Friday, 30 September 2011

Terminator: The Sarah Connor Chronicles

For my at-home film fest this year, I watched the entire second season (22 episodes) of Terminator: The Sarah Connor Chronicles.  This was originally broadcast on Satellite TV here in the UK a few years back so as the only person on this isle that does not have a Satellite Dish disfiguring their house, it passed me by.  Nevertheless, watching it years later on DVD has its benefits, one of which goes, ‘OK - I’ll watch just ONE more episode…’

…Six episodes later I rise bleary-eyed from the sofa to get a coffee fix.  Yes, it is that addictive.  The plot has more twists than the Hampton Court Maze and the acting is superb – especially from Summer Glau as Cameron the Terminator whose unnervingly spooky not-quite-human mannerisms are very unsettling.  All in all, it is cracking stuff, which means of course that those haters of quality TV, the Fox Corporation, immediately cancelled it.

It has become abundantly clear that the business model that is Television is now completely broken.  Programming exists merely to ensure that as many viewers as possible are available to watch adverts.  Advertising is now the real reason why television exists, with the programmes between them being a subservient lure.  Quality programmes that attract an enthusiastic core following are not, by their very nature, a strong enough enticement to casual ‘viewers’ (i.e. those that merely have the set on while doing something else) to satisfy the real paymasters; the advertisers.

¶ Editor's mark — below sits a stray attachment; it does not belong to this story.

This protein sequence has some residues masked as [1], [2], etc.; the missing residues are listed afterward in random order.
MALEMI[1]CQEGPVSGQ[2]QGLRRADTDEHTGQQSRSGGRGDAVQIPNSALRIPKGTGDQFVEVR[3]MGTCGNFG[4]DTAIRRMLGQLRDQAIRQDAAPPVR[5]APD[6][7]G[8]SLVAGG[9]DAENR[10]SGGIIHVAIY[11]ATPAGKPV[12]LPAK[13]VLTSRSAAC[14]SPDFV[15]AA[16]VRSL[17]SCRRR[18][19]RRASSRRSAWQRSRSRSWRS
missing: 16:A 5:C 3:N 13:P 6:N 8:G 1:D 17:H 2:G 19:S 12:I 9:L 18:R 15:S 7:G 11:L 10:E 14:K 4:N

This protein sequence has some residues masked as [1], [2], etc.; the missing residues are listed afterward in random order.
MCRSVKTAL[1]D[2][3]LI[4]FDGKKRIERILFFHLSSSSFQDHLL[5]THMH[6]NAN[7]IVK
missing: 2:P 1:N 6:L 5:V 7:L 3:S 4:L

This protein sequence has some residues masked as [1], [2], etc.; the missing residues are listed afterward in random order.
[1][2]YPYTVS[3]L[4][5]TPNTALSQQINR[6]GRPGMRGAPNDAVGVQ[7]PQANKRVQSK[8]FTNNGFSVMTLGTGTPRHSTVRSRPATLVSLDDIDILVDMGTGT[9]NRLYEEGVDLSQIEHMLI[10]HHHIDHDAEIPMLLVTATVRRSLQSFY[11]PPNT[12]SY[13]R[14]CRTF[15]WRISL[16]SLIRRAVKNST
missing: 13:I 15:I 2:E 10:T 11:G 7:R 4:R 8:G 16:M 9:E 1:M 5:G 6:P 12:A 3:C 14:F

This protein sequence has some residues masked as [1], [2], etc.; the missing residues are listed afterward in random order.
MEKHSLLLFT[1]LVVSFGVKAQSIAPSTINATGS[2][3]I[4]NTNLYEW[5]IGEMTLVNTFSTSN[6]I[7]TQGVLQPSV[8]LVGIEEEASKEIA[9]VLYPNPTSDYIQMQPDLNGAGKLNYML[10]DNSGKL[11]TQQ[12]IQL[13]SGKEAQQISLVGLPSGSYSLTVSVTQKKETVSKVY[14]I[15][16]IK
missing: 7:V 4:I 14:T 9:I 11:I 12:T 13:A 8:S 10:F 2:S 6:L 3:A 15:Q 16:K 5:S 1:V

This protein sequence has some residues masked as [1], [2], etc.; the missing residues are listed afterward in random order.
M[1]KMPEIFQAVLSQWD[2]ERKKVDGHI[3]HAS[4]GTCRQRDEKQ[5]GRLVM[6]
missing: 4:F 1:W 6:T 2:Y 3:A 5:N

Science fiction and fantasy programmes seem to suffer particularly badly from the core viewer syndrome.  Look at the number given the chop (programmes, not viewers) prematurely, Buffy (although reprieved after season 5), Angel, Firefly, Dollhouse, Tru Calling, and now The Sarah Connor Chronicles.  The real reason these projects were canned was because their viewers don’t watch adverts like good little consumers.  We actually prefer good drama.  Shame on us.

Which brings me to another subject: Torchwood.  What the hell has happened to it?  The current series, ‘Miracle Day’ sucks.  After three episodes of a 10 episode run, I’m bored out of my brain.  Seems the mix of UK and US locations/writing/actors just doesn’t work.  The best of US produced Sci-Fi/Fantasy (see all those in the canned list above) are fabulous pieces of TV.  Ditto, the UK series, Dr Who being the prime example, which are also magnificent.  But try and make a hybrid and what do you get?  Torchwood.  I may not stay the course.  I’m going to cancel it before someone else does for the first time ever.  Yay me!